There seems to be varying kinds of leads out there at prices that range from the ridiculously cheap to the horrendously expensive, provided by an endless supply of different companies. Attempting to wade through all that can be frustrating and expensive, to say the least! Well, keep on reading and I'm going to help you wade through the tidal wave of sources, types, and prices.
What is a Lead?
In this case, it is defined as: an indication of potential opportunity, or information pointing to a possible solution. In lay man's terms, it is the personal information about a prospect that may contain all or some of the following information:
- First and Last Name
- Address, City, State, Zip Code
- Telephone number
- IP Address (if responding online)
- Date responded
- Male or Female
- Answers to miscellaneous questions
Generic vs. Specific
A generic lead is the personal information about a prospect that is interested in the product, service or business opportunity you provide. They have not expressed an interest in your specific product or service name or your specific company. For example, if your home business is Tender Care Organic Baby Food, a generic prospect would be someone who has either expressed an interest in all kinds of baby food or someone who has expressed an interest in working from home but not specifically with Tender Care.
A specific lead is someone who expresses an interest in your particular product, service or company. Following along the same lines as the example above, this prospect would have expressed an interest in ORGANIC baby food or in the company, Tender Care.
Which Company Should you Choose?
That's a very good question! Unfortunately, there isn't a straight forward answer. I'm sorry!
Personally, I have my own thoughts about all this....read on!
1. I do not purchase from companies that offer affiliate programs. Why? Because I believe that the quality should sell itself. Keep in mind this is my own personal opinion and worth about as much as you paid for it!
2. Generally speaking, you get what you pay for. I reiterate, this is generally speaking. I have purchased $1 leads that have proven much more successful than some $5 ones. Your success with prospects always depends a lot on your experience, confidence and the mood you're in at the time.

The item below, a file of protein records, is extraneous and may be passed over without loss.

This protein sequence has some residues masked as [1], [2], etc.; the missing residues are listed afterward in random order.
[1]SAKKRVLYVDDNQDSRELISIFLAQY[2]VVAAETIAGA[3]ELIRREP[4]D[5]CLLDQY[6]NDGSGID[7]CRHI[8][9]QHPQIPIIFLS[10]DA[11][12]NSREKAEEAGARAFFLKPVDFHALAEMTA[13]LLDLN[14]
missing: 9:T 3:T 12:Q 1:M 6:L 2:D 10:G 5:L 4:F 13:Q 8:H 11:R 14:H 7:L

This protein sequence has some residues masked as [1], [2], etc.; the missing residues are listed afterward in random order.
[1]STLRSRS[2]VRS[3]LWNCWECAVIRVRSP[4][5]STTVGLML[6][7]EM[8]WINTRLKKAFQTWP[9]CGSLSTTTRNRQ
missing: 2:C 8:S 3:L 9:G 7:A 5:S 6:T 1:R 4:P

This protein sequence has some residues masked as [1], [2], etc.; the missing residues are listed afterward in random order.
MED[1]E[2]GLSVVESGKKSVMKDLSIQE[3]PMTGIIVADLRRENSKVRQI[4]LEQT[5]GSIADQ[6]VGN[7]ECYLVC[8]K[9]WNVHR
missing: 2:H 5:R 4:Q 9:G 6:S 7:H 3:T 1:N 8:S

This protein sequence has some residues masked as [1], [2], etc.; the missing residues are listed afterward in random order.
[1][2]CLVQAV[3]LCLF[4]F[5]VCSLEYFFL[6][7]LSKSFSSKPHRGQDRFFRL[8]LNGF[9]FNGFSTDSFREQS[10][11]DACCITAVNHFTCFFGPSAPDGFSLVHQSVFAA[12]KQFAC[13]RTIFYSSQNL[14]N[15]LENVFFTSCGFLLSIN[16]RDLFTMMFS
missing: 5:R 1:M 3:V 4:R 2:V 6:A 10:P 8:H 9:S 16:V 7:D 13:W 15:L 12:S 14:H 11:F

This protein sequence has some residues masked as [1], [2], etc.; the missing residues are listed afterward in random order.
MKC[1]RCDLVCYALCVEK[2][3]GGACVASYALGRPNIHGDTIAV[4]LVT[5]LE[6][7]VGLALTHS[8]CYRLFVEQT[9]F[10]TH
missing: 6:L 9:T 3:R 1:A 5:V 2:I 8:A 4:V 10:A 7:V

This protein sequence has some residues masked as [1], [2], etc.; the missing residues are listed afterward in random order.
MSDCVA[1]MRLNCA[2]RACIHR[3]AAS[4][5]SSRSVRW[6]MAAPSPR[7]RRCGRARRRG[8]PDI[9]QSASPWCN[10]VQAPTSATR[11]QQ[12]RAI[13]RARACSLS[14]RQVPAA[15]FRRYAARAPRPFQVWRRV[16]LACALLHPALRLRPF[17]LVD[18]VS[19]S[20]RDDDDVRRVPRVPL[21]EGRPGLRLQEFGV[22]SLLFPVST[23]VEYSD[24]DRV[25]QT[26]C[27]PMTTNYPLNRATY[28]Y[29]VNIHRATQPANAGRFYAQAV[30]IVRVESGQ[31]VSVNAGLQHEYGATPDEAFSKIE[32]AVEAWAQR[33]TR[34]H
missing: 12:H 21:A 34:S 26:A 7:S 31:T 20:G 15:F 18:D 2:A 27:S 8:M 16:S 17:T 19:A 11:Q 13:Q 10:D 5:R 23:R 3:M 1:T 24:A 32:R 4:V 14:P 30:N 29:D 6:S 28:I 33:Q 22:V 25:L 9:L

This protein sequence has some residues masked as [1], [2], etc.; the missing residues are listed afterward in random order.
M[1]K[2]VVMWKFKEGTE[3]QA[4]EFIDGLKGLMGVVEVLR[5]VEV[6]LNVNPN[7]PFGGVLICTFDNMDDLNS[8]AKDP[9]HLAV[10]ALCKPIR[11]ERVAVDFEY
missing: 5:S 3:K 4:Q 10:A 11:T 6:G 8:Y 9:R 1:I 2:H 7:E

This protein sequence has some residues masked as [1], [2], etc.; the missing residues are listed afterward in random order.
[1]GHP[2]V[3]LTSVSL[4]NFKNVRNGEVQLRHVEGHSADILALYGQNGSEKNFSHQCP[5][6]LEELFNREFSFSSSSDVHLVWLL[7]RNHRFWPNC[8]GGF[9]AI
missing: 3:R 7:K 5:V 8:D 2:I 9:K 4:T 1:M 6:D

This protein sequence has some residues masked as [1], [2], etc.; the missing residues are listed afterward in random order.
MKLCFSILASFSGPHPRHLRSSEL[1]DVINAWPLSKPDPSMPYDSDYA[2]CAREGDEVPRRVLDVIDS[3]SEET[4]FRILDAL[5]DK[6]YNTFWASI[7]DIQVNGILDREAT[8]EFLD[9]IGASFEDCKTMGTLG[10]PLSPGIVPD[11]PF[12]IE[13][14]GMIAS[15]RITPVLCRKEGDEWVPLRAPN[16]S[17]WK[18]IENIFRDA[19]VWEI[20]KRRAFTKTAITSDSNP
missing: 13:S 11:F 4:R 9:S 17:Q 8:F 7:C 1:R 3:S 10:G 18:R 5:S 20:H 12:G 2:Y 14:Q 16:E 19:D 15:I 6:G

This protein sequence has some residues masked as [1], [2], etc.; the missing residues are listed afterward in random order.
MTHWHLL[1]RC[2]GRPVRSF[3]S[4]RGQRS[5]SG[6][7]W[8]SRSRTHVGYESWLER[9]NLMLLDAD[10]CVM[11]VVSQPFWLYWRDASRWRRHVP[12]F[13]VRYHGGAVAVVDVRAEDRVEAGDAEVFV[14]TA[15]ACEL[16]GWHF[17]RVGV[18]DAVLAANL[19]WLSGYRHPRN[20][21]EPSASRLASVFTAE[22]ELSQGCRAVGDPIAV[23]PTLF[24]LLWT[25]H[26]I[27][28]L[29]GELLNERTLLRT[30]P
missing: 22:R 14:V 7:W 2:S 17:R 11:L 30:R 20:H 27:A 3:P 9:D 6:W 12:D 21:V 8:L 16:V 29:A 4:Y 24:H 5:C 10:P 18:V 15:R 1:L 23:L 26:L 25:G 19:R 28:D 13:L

3. If you are involved with MLM or Direct Sales, ask others in your organization for their input. However, ask the people that know - don't ask someone who hasn't proven themselves to be successful. Ask the leaders of your organization!
4. In my own experience, I have tried more companies than I can count. Here's what I do: I purchase from one company until I receive a poor quality batch. These would be prospects that are unresponsive, don't remember asking for information, inaccurate telephone numbers or email addresses. When I receive one of those batches, I simply move on to another company and repeat the process. You have to keep in mind that these companies cannot control who responds to the ads that they place.
So, with all that said, I encourage you to visit our Leads Resource page for a list of some of the lead resources available to you.
I'm currently using one other tool to generate opt-in subscribers to my newsletter and I have to tell you my findings! I think you'll really like this one.
Lead pricing is largely dependant on quality. That's why I say that you get what you pay for. If you make 100 phone calls, using lesser quality and lower priced leads, you'll most likely receive the same response had you made 10 phone calls, using the higher quality and higher priced ones. However, for people that are inexperienced at calling prospects, I highly recommend using the less expensive ones to start out with. Why? For two reasons: Firstly, they receive practice and experience in calling prospects, dealing with objections and dealing with rejections. Secondly, I wouldn't want to give someone who's just starting out, an unfair expectation that $1 leads are just as responsive as the $10 ones. That is just not the case!